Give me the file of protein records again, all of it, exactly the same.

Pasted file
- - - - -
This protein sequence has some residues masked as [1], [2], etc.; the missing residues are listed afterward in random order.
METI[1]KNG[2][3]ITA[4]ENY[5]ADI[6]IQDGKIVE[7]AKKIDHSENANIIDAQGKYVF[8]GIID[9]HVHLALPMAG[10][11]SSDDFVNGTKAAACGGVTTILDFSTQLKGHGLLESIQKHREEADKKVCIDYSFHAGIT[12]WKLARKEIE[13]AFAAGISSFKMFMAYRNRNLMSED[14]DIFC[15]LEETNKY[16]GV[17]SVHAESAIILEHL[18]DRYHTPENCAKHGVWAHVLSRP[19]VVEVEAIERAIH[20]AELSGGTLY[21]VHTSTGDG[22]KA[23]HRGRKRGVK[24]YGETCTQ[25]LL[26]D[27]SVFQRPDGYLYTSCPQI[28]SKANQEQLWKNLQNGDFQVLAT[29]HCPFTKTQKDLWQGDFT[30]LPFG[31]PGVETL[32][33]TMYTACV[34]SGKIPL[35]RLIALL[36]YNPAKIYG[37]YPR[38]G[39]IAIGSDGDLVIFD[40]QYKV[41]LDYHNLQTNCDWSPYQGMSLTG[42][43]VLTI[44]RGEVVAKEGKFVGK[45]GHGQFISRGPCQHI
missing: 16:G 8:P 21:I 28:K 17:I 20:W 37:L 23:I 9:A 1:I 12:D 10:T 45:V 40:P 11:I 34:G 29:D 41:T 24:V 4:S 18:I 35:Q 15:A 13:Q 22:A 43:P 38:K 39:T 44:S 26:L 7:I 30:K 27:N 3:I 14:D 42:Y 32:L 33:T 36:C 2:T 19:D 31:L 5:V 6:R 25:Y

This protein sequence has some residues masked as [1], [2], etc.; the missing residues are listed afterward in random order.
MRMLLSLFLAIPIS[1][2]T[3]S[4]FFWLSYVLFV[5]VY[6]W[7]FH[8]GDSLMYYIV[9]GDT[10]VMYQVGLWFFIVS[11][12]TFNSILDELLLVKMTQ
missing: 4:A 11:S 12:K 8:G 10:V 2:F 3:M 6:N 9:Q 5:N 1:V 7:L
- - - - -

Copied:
This protein sequence has some residues masked as [1], [2], etc.; the missing residues are listed afterward in random order.
METI[1]KNG[2][3]ITA[4]ENY[5]ADI[6]IQDGKIVE[7]AKKIDHSENANIIDAQGKYVF[8]GIID[9]HVHLALPMAG[10][11]SSDDFVNGTKAAACGGVTTILDFSTQLKGHGLLESIQKHREEADKKVCIDYSFHAGIT[12]WKLARKEIE[13]AFAAGISSFKMFMAYRNRNLMSED[14]DIFC[15]LEETNKY[16]GV[17]SVHAESAIILEHL[18]DRYHTPENCAKHGVWAHVLSRP[19]VVEVEAIERAIH[20]AELSGGTLY[21]VHTSTGDG[22]KA[23]HRGRKRGVK[24]YGETCTQ[25]LL[26]D[27]SVFQRPDGYLYTSCPQI[28]SKANQEQLWKNLQNGDFQVLAT[29]HCPFTKTQKDLWQGDFT[30]LPFG[31]PGVETL[32][33]TMYTACV[34]SGKIPL[35]RLIALL[36]YNPAKIYG[37]YPR[38]G[39]IAIGSDGDLVIFD[40]QYKV[41]LDYHNLQTNCDWSPYQGMSLTG[42][43]VLTI[44]RGEVVAKEGKFVGK[45]GHGQFISRGPCQHI
missing: 16:G 8:P 21:I 28:K 17:I 20:W 37:L 23:I 9:A 1:I 12:D 10:T 45:V 40:P 11:I 34:G 29:D 41:T 24:V 4:S 18:I 35:Q 15:A 13:Q 22:A 43:P 38:K 39:T 44:S 26:L 7:I 30:K 27:N 3:I 14:D 42:Y 32:L 33:T 36:C 2:T 19:D 31:L 5:V 6:R 25:Y

This protein sequence has some residues masked as [1], [2], etc.; the missing residues are listed afterward in random order.
MRMLLSLFLAIPIS[1][2]T[3]S[4]FFWLSYVLFV[5]VY[6]W[7]FH[8]GDSLMYYIV[9]GDT[10]VMYQVGLWFFIVS[11][12]TFNSILDELLLVKMTQ
missing: 4:A 11:S 12:K 8:G 10:V 2:F 3:M 6:N 9:Q 5:N 1:V 7:L